Many insects, birds, mammals and reptiles are photoperiodic in nature. Their life cycle depends heavily on the day & night cycle. Most affected, by light pollution, are nocturnal animals which evolved and adapted to the darkness, to better suit their needs. Birds, while migrating at night, collide with tall well lit buildings and immature birds suffer disproportionately. Bats exposed to artificial night lights tend to avoid lit areas for foraging or seed dispersal. Nocturnal birds like owls, kakapos and kiwis avoid lit areas, to avoid predation, and this causes an impact on their feeding and mating behavior causing a drastic decline in their numbers. Daytime foraging species tend to continue foraging even under artificial lights, causing competition, for food, with nocturnal fauna. This also impacts songbirds like blackbirds and nightingales which sing at unnatural hours, in the presence of artificial lights. Also, with the constant appearance of daytime, caused by the artificial lighting, the fauna are unable to keep track of the lapsed time and this causes a major impact on migratory species; since migration is a precisely timed biological behavior. This causes further impact on mating, feeding and species proliferation of migratory fauna. Many species of sea turtles lay their eggs on beaches, with females returning for decades to the beaches where they were born to nest. When these beaches are brightly lit at night, females may be discouraged from nesting in them; they can also be disoriented by lights and wander onto nearby roadways, where they risk being struck by vehicles. Light is one of the environmental cues that tell animals where to go and one of the major impacts of artificial lights, is seen on sea turtle hatchlings, who normally navigate towards the sea by orienting away from the elevated, dark silhouette of the landward horizon. In the presence of artificial lights, the hatchlings navigate towards the landward light source and never find the sea, eventually resulting in their death.

Firefly behavior has been observed to be affected by bright incandescent lights, since it mimics their spectrum of signaling. Fireflies typically won't make an appearance where there are bright ambient lights, such as full moon nights. They too are impacted, since their ability to signal each other is interrupted by the artificial lights, disrupting mating and leading to fewer fireflies being born each year.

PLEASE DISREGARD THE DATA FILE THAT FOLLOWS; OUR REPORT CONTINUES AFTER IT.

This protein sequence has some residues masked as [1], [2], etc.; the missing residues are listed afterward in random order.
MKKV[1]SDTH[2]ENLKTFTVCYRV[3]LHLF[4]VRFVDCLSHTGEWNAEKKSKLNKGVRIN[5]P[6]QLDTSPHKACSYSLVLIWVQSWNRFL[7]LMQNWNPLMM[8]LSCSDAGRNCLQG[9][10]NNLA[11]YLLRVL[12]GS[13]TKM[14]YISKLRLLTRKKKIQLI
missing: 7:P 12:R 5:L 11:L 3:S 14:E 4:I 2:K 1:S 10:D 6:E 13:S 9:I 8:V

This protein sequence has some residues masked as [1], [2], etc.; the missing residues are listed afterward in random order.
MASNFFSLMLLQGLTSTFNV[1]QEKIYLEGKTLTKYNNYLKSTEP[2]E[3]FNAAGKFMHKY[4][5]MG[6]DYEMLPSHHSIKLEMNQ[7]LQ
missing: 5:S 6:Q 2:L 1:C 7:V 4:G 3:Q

Frogs have been found to inhibit their mating calls when they are exposed to excessive light at night, reducing their reproductive capacity. Lab studies show that the amount of light exposure affects DNA synthesis and the production of hormones—hormones that regulate everything from how much fat the frogs store for the winter to when they produce eggs. Many insects are drawn to light, but artificial lights can create a fatal attraction by increasing insect vulnerability to predation. Night time lights also impact the plants ability to generate the hormone, phytochrome. Abnormal levels of this photosensitive hormone can have consequences for a plant's flowering cycle, seed germination and dormancy.

Figure 3: Percentage of animals that are nocturnal

A hormone, Melatonin, found in animals, plants, fungi and bacteria, anticipates the onset of darkness i.e melatonin is secreted by the cells during night/dark periods. In animals, melatonin is involved in the synchronization)of the circadian rhythms of physiological functions such as sleep timing, blood pressure regulation, seasonal reproduction and many others. The change in duration of secretion serves as a biological signal for the organization of daylength-dependent (photoperiodic) seasonal functions such as reproduction, behavior, coat growth and camouflage coloring in seasonal animals. Abnormalities in melatonin levels have often been linked to cancers in humans, although no conclusive evidence of this has been found yet. This does not mean there is no effect, but rather, there isn’t enough evidence to render any definitive conclusion at this time.

The outcomes of our bright new world are more readily noticed in less adaptable organisms living in and around the vicinity of our artificial-light glow. Living within a glare of our own making, we have cut ourselves off from our natural, evolutionary and cultural ancestral-endowments i.e. the light of the star studded night sky and the rhythms of day and night. Citizens of the globe are becoming more aware of the impacts of light pollution and many successful programs like ‘Earth Hour’ and ‘Lights Out’ are being adopted world-over. Unlike other environmental issues, light pollution can be solved, and with the constant developments in environment-friendly technology, it is an achievable goal.